Small Businesses: Legal and Financial Impacts?

What are the Implications for SMALL businesses relating to the following Issues:

Corporate Tax

Bank Overdraft

Rent in a Shopping Mall/Centre

Accountancy costs

Race Relations Act 1992

Sex Discrimination Act 1975/97

Equal Pay Act 1970

Disability Discrimination Act 1995/2005

National Minimum Wage

Data Protection Act 1998

Brief answers welcome. Thanks.

3 Answers

  • 9 years ago
    Favorite Answer

    All answers for small businessess (I have been running a few for 15 years)

    Corporate Tax - You can dodge it

    Bank Overdraft - Try not to have one, if you need it you use as little as possible as a business is only a business if it makes money

    Rent in a Shopping Mall/Centre - If you need a shop pay, but there might be a cheaper way

    Accountancy costs - Save me twice what you cost me, or Ill fill the forms in myself.


    Race Relations Act 1992 - If you want discriminate, you can use another "reason" - no real issue

    Sex Discrimination Act 1975/97 - Same

    Equal Pay Act 1970 - Only a problem if your a bad manager and someone takes the time to work out whats what

    Disability Discrimination Act 1995/2005 - toughy, as a small business you have to find the best people...but your small, under the radar

    National Minimum Wage - bigger risk when starting, but makes you do your homework on what you can afford

    Data Protection Act 1998 - hmm...cant think of an answer, but just dont lose data and no problem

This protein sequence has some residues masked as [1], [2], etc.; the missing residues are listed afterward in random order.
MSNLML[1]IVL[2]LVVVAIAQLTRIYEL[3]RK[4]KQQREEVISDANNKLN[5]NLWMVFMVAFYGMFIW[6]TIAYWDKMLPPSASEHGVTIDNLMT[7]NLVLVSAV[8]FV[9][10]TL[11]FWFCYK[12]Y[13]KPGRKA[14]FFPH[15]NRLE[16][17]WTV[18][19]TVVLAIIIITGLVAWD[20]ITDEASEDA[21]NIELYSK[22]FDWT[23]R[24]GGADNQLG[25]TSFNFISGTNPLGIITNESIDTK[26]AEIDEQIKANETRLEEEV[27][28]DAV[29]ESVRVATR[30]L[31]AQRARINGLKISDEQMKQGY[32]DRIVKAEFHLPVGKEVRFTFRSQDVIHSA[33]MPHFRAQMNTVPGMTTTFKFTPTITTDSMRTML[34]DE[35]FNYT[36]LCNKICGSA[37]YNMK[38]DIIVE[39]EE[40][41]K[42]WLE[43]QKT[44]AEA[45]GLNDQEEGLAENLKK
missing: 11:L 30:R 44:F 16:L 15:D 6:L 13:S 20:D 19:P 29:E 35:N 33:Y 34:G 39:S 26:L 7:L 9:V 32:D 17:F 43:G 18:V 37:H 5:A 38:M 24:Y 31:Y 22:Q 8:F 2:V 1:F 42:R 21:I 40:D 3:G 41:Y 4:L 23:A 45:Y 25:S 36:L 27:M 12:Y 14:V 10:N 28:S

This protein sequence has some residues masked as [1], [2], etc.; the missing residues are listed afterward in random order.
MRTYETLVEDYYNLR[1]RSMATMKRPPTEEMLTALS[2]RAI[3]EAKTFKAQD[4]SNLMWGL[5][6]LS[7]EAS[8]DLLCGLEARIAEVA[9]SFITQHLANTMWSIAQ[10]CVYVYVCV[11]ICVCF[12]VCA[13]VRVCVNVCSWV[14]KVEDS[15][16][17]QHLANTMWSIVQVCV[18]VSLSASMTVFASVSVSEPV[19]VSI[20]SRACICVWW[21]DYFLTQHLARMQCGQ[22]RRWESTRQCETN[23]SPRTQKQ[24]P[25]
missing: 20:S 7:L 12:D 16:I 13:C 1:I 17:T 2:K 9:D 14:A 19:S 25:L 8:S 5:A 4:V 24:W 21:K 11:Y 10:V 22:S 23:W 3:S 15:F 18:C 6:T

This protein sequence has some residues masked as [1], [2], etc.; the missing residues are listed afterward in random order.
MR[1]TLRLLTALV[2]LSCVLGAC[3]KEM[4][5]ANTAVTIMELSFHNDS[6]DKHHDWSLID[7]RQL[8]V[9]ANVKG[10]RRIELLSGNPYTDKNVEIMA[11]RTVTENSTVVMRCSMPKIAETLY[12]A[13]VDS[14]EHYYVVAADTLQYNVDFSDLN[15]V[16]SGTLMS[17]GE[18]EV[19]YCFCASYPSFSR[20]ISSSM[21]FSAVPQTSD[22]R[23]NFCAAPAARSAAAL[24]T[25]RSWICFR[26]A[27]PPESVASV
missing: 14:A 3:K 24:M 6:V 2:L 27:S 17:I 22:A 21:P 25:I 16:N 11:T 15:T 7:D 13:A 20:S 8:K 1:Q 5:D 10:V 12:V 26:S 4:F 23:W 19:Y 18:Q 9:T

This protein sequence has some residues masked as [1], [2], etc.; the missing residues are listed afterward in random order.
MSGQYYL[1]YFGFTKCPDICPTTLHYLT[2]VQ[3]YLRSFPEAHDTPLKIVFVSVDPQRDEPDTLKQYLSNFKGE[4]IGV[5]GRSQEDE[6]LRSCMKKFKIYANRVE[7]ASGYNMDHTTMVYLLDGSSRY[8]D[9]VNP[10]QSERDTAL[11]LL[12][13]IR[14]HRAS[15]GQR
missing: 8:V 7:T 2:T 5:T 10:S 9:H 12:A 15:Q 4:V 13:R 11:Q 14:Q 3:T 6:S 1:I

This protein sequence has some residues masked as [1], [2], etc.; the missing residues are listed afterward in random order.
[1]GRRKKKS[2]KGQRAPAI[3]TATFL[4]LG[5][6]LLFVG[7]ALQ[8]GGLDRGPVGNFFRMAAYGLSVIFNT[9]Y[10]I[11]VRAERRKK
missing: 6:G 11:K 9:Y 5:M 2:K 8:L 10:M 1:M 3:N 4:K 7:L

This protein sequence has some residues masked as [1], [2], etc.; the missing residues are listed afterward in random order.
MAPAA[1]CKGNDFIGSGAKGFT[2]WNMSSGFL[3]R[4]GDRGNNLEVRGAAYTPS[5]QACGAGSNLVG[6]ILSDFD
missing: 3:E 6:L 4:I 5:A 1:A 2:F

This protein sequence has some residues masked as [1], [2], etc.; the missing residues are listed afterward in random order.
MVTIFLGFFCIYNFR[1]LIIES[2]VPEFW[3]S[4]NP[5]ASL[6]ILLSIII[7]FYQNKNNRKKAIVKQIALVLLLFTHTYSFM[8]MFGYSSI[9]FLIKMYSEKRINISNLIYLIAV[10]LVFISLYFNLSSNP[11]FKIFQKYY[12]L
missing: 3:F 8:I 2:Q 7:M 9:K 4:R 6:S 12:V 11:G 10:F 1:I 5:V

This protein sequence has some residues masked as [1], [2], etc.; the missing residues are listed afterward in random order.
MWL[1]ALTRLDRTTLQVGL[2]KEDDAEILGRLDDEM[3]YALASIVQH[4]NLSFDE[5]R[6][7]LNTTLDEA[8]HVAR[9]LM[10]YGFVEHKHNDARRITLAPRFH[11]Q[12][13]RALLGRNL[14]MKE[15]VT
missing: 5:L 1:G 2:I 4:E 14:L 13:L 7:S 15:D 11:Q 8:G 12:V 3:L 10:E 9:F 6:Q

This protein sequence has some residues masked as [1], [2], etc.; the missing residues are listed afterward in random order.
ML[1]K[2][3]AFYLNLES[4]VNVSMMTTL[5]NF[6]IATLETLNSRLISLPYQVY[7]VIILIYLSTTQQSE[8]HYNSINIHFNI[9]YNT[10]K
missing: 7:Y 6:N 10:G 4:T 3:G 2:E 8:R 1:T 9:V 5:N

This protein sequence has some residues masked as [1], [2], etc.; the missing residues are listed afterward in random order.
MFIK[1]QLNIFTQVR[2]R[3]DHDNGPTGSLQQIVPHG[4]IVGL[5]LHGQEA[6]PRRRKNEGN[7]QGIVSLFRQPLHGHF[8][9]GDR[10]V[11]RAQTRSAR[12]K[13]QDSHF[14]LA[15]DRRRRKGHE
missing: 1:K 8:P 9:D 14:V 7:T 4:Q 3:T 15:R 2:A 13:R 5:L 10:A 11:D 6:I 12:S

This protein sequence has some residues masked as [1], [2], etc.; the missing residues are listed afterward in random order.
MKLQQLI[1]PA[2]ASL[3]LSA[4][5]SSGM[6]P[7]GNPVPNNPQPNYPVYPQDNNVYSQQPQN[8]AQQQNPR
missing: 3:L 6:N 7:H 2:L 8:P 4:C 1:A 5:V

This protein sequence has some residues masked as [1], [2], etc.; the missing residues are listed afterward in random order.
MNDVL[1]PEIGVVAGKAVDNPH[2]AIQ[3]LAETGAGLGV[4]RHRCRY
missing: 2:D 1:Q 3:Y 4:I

• mark m
    Lv 7
    9 years ago

    There are some 4.7 million businesses in the UK of which over 99 per cent employ less than 50 people. Small

    businesses in the UK employ 13.7 million and generate over 50 per cent of the UK’s annual GDP.


    These small

    businesses are responsible for 84 per cent of all new jobs created


    , for 69 per cent of all apprenticeships


    , and for 65 per

    cent of all commercial innovation.

    The financial crisis – The small business view

    As a result of the financial crisis small businesses have found themselves at the eye of the perfect storm. Caught

    between contracting markets, late payments, increasing overheads and a sharp decline in access to finance, many viable

    small businesses have failed. According to the accountancy firm BDO Stoy-Haywood, an estimated 120 small

    businesses were closing daily at the height of the financial crisis.

    The three most crucial impacts of the financial crisis have been: decrease in trade, an increase in late payment and an

    increased difficulty in accessing finance.

    Decrease in trade

    Perhaps the most obvious impact of the financial crisis was a decrease in trade. With less money in the economy and

    businesses and consumers tightening their belts, small businesses experienced a steep decline in trade up to the end of

    2008, fortunately this decline slowly eased as we approached the end of 2009.

  • 4 years ago

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